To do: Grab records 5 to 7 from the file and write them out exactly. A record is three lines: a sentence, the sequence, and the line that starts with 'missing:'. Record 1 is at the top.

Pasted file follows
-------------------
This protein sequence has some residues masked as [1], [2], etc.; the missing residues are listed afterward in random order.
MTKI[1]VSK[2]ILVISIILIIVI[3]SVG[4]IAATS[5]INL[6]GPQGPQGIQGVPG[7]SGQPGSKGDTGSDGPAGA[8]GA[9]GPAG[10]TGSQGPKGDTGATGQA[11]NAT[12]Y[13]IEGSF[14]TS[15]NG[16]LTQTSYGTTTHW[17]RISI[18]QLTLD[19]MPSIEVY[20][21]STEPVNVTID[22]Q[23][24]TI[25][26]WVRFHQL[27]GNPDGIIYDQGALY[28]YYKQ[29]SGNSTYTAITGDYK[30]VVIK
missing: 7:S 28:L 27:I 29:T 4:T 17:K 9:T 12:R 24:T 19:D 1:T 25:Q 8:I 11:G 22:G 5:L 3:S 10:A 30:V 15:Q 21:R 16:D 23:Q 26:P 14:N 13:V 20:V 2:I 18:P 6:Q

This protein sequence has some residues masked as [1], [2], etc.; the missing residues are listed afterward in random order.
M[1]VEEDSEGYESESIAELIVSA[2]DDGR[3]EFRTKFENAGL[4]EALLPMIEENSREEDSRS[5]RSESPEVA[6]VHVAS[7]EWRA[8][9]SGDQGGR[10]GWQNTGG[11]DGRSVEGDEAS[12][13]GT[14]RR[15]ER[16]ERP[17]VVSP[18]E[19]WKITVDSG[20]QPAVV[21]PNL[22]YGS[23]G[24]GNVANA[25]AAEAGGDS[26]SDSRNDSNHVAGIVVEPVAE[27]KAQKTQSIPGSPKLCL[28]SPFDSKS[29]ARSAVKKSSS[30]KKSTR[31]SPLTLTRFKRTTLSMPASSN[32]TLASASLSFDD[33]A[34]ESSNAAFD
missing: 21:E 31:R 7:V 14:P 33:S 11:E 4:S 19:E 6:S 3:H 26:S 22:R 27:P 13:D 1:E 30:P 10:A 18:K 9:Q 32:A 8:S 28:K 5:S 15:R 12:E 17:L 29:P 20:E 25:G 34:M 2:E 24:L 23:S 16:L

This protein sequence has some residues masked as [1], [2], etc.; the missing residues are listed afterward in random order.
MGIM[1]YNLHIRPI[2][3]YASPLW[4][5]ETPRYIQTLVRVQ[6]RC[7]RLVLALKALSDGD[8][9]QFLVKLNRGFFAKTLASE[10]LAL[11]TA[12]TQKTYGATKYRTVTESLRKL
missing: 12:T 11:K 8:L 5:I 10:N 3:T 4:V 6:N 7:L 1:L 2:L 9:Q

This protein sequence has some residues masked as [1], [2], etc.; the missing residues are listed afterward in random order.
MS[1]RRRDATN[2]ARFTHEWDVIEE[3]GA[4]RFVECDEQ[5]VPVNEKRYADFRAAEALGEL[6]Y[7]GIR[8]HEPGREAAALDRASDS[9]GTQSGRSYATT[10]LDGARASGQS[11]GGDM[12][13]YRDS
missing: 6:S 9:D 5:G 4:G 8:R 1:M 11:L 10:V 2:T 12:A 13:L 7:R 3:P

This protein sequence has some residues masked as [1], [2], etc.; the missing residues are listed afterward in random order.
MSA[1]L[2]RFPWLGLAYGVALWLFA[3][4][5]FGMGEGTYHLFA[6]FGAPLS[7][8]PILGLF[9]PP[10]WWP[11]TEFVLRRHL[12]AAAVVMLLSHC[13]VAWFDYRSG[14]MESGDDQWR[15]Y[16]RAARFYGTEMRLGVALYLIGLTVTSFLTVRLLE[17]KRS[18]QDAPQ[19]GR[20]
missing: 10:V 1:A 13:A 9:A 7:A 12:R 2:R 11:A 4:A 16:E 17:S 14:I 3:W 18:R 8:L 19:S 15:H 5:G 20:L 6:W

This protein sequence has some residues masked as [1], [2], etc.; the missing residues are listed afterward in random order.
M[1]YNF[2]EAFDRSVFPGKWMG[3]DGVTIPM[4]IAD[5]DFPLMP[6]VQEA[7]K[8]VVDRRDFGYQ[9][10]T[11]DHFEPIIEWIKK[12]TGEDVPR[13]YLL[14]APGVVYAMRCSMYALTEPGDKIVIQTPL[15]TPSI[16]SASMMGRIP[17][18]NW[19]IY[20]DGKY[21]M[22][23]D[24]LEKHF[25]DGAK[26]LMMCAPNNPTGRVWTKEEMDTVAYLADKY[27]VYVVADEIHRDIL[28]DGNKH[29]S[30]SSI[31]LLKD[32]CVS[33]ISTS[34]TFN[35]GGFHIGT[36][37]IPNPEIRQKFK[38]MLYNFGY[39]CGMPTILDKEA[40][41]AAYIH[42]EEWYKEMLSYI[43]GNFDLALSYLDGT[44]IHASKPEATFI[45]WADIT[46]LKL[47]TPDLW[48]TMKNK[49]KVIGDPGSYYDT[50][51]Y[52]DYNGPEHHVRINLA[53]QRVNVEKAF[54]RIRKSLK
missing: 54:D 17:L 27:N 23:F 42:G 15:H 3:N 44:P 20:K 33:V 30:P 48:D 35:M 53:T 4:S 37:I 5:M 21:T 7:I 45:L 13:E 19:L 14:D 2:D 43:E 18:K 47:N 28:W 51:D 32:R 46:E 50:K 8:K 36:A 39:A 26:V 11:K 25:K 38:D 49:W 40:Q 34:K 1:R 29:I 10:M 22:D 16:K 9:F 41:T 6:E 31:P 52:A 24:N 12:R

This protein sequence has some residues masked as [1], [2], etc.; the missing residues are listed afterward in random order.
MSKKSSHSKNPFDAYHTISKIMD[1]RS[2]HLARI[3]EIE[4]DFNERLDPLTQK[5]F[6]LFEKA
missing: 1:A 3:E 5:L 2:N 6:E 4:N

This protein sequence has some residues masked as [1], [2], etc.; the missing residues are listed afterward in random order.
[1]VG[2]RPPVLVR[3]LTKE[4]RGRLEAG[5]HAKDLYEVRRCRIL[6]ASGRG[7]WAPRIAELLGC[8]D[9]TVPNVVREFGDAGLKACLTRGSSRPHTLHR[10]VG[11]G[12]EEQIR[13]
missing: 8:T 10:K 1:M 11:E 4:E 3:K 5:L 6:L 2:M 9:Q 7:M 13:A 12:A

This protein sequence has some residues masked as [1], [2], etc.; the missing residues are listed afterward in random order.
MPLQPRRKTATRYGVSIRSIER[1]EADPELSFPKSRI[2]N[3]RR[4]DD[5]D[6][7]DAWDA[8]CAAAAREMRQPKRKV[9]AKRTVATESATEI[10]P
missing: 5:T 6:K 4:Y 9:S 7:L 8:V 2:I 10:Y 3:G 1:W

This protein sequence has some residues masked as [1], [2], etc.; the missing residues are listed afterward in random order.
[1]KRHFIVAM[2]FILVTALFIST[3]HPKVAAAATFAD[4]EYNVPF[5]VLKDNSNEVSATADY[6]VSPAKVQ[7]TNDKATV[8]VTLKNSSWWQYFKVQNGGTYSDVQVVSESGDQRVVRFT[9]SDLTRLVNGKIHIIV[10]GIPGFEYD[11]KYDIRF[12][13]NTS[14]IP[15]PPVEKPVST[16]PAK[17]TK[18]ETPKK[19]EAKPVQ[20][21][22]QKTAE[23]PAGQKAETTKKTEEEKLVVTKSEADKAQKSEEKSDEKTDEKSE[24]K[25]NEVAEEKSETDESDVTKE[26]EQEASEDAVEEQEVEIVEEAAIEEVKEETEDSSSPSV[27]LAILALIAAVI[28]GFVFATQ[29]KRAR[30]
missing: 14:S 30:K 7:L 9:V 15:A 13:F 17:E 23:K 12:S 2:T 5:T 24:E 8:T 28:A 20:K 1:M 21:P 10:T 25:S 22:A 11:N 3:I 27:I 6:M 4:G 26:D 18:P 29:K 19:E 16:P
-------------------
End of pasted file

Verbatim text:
This protein sequence has some residues masked as [1], [2], etc.; the missing residues are listed afterward in random order.
MSA[1]L[2]RFPWLGLAYGVALWLFA[3][4][5]FGMGEGTYHLFA[6]FGAPLS[7][8]PILGLF[9]PP[10]WWP[11]TEFVLRRHL[12]AAAVVMLLSHC[13]VAWFDYRSG[14]MESGDDQWR[15]Y[16]RAARFYGTEMRLGVALYLIGLTVTSFLTVRLLE[17]KRS[18]QDAPQ[19]GR[20]
missing: 10:V 1:A 13:A 9:A 7:A 12:R 2:R 11:A 4:A 16:E 17:S 14:I 3:W 18:R 8:L 19:S 15:H 5:G 20:L 6:W

This protein sequence has some residues masked as [1], [2], etc.; the missing residues are listed afterward in random order.
M[1]YNF[2]EAFDRSVFPGKWMG[3]DGVTIPM[4]IAD[5]DFPLMP[6]VQEA[7]K[8]VVDRRDFGYQ[9][10]T[11]DHFEPIIEWIKK[12]TGEDVPR[13]YLL[14]APGVVYAMRCSMYALTEPGDKIVIQTPL[15]TPSI[16]SASMMGRIP[17][18]NW[19]IY[20]DGKY[21]M[22][23]D[24]LEKHF[25]DGAK[26]LMMCAPNNPTGRVWTKEEMDTVAYLADKY[27]VYVVADEIHRDIL[28]DGNKH[29]S[30]SSI[31]LLKD[32]CVS[33]ISTS[34]TFN[35]GGFHIGT[36][37]IPNPEIRQKFK[38]MLYNFGY[39]CGMPTILDKEA[40][41]AAYIH[42]EEWYKEMLSYI[43]GNFDLALSYLDGT[44]IHASKPEATFI[45]WADIT[46]LKL[47]TPDLW[48]TMKNK[49]KVIGDPGSYYDT[50][51]Y[52]DYNGPEHHVRINLA[53]QRVNVEKAF[54]RIRKSLK
missing: 54:D 17:L 27:N 23:F 42:G 15:H 3:N 44:P 20:K 33:V 30:P 48:D 35:M 53:T 4:S 37:I 5:M 21:T 7:I 45:L 13:E 19:L 14:D 2:D 43:E 18:K 47:N 28:W 51:D 32:R 46:E 50:K 8:K 36:A 39:A 26:V 11:K 25:K 38:D 49:W 40:Q 34:K 1:R 29:I 10:M 22:D 16:K 9:F 41:T 6:E 31:P 52:A 24:N 12:R

This protein sequence has some residues masked as [1], [2], etc.; the missing residues are listed afterward in random order.
MSKKSSHSKNPFDAYHTISKIMD[1]RS[2]HLARI[3]EIE[4]DFNERLDPLTQK[5]F[6]LFEKA
missing: 1:A 3:E 5:L 2:N 6:E 4:N